A new online destination for current and expecting moms, Cricket’s Circle, wants to offer more than a selection of goods for sale – it also wants to help you decide what to buy and why. The website, launching today, was created by Rachel Blumenthal, a parent herself, wife and advisor to Warby Parker co-founder Neil Blumenthal, and an entrepreneur, who previously founded and ran her own fashion jewelry brand, Rachel Leigh, for nearly eight years, before licensing it to Glamhouse in 2012.
Shortly after exiting Rachel Leigh, she started working on the concept for what later became Cricket’s Circle, while also informally advising and consulting for Warby Parker.
“As I started to think about what was next, I was fascinated by the idea that technology solves problems,” explains Rachel.
She says she was vetting several ideas around that broader concept, but one kept resonating with her because of her own experiences. Rachel explains she had once asked her friends for advice on baby products, and later ended up with an overwhelming number of documents and Excel spreadsheets shared with her via email.
Hoping to offer others a simpler solution, she decided to create Cricket’s Circle, a site which promises to provide women with short answers about what you need for baby. “There are about 150 buying decisions that have to happen within that first year,” Rachel explains. “These are brands that [most women have] never heard of. And these are not only confusing decisions, they’re emotional decisions. We wanted to take the guesswork out of it,” she says.
At launch, Cricket’s Circle offers 600 products on its site, which you can browse by category. Within each category, three product recommendations are provided, all of which have been tested and rated by members of the site’s “mom community,” a group of some 200 women. Alongside each product is also a brief description offering an overview, ratings, as well as the various pros and cons.
For example, Dr. Brown’s glass bottles are described as being known to help with colic and gas on the “pro” side, but as a “con, it’s noted they’re difficult to clean due to their half-dozen pieces.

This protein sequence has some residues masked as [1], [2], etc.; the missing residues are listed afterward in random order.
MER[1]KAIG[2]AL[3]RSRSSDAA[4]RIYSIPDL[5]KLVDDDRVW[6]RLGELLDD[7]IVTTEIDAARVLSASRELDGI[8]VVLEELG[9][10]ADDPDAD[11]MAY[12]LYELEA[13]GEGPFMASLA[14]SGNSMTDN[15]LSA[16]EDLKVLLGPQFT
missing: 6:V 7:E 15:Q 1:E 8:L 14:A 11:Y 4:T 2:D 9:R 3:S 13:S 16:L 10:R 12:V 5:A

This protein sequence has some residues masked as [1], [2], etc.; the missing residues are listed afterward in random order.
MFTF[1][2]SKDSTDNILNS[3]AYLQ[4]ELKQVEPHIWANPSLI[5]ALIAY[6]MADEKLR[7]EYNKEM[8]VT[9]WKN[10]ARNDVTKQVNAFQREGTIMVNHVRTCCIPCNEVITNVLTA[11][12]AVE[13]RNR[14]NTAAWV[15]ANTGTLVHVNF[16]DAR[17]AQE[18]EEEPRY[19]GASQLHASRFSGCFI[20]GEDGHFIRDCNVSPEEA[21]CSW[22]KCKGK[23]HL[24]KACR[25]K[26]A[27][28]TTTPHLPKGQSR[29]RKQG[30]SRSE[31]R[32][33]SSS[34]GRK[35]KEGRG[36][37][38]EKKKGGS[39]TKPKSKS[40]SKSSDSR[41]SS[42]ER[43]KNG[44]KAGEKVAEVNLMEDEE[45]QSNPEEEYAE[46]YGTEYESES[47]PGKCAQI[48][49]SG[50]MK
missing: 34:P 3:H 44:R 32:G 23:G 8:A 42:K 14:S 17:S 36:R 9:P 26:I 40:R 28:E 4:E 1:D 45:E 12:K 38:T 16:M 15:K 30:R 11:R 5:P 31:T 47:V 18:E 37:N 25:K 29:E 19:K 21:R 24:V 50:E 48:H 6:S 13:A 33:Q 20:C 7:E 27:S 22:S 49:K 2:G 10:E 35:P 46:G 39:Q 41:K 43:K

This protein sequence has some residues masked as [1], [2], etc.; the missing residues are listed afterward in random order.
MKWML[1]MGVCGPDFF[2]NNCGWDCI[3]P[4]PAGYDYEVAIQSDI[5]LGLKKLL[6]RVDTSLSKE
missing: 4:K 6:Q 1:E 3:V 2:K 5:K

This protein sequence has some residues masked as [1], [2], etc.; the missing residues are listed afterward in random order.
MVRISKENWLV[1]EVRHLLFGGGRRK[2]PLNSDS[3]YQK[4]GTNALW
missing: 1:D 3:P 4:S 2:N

It’s hard to argue with the selection on Cricket’s Circle, which also offers an online registry checklist for expecting mothers. But that’s because the site tends to favor premium products where price and practicality is a secondary (if even) a concern.
For example, while a majority of moms use Johnson’s baby products, Cricket’s Circle shampoo selection ignores the company’s famous baby shampoo brand in favor of better products from Jessica Alba-backed The Honest Company, California Baby, and Mustela. The site points to companies like J. Crew, Restoration Hardware, Land of Nod, babyGap, and Ralph Lauren, for clothing and towels, to mid to high-end strollers that cost as much as $730.00, and only recommends organic formulas from Earth’s Best and Baby’s Only.
In other words, there’s a certain segment of the new mom’s market which Cricket’s Circle is designed for, and, attention Walmart shoppers, it’s not you.
But while Cricket’s Circle’s products may be largely aspirational for a majority of real-world parents who have fixed budgets, it leaves the site open to working with a number of top-of-the-line baby brands, who could potentially become advertising partners. (Rachel says Cricket’s Circle’s business model is still “TBD,” as the focus now is on building community).
The site currently points to some 200 different brands’ products, but is not using affiliate income as a way to monetize. The three-person New York-based company is currently bootstrapping, and is open to sign-ups here.
Correction: Rachel’s jewelry brand was Rachel Leigh, not Lee, as first reported. The article has been updated with the correct spelling.